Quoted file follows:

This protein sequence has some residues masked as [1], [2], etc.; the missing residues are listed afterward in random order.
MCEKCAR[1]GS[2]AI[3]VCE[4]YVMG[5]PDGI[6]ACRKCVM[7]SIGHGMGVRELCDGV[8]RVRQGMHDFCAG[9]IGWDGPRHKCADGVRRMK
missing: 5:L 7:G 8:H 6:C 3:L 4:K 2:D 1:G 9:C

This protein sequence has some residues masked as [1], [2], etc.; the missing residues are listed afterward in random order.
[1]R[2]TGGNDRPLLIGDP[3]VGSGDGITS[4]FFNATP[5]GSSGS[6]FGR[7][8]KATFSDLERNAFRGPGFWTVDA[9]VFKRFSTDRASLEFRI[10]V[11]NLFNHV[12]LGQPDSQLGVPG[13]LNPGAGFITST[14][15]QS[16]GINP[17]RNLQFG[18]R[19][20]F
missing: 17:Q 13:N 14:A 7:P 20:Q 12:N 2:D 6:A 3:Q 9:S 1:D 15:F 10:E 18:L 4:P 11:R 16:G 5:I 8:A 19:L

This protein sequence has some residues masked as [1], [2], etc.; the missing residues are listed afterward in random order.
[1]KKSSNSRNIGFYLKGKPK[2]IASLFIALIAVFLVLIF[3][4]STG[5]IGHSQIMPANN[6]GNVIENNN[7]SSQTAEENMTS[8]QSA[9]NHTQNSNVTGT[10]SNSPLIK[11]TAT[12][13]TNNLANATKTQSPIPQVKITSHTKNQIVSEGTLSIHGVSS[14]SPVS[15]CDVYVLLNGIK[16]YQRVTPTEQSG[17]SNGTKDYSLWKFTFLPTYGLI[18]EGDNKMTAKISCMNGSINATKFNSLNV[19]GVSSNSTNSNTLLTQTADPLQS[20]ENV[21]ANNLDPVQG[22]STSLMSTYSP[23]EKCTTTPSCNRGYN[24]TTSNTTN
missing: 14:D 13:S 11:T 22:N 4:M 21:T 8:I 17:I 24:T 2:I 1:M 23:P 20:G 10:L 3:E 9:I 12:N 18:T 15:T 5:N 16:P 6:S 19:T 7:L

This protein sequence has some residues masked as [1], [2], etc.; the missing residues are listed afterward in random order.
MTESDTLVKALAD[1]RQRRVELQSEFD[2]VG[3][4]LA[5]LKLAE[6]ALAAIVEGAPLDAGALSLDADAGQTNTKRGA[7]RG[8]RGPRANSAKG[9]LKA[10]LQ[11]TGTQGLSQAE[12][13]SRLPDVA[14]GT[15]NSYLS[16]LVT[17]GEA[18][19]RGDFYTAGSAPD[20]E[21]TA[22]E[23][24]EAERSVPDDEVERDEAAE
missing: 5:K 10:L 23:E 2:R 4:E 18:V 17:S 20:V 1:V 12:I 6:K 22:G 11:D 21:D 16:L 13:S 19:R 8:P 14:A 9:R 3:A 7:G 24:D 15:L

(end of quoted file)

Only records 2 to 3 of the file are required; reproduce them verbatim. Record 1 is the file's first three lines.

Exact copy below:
This protein sequence has some residues masked as [1], [2], etc.; the missing residues are listed afterward in random order.
[1]R[2]TGGNDRPLLIGDP[3]VGSGDGITS[4]FFNATP[5]GSSGS[6]FGR[7][8]KATFSDLERNAFRGPGFWTVDA[9]VFKRFSTDRASLEFRI[10]V[11]NLFNHV[12]LGQPDSQLGVPG[13]LNPGAGFITST[14][15]QS[16]GINP[17]RNLQFG[18]R[19][20]F
missing: 17:Q 13:N 14:A 7:P 20:Q 12:N 2:D 6:A 3:Q 9:S 1:D 15:F 10:E 18:L 4:P 11:R 16:G 5:I 8:A 19:L

This protein sequence has some residues masked as [1], [2], etc.; the missing residues are listed afterward in random order.
[1]KKSSNSRNIGFYLKGKPK[2]IASLFIALIAVFLVLIF[3][4]STG[5]IGHSQIMPANN[6]GNVIENNN[7]SSQTAEENMTS[8]QSA[9]NHTQNSNVTGT[10]SNSPLIK[11]TAT[12][13]TNNLANATKTQSPIPQVKITSHTKNQIVSEGTLSIHGVSS[14]SPVS[15]CDVYVLLNGIK[16]YQRVTPTEQSG[17]SNGTKDYSLWKFTFLPTYGLI[18]EGDNKMTAKISCMNGSINATKFNSLNV[19]GVSSNSTNSNTLLTQTADPLQS[20]ENV[21]ANNLDPVQG[22]STSLMSTYSP[23]EKCTTTPSCNRGYN[24]TTSNTTN
missing: 14:D 13:S 11:T 22:N 4:M 21:T 8:I 17:I 24:T 2:I 1:M 23:P 20:G 10:L 3:E 9:I 12:N 18:T 15:T 5:N 16:P 6:S 19:T 7:L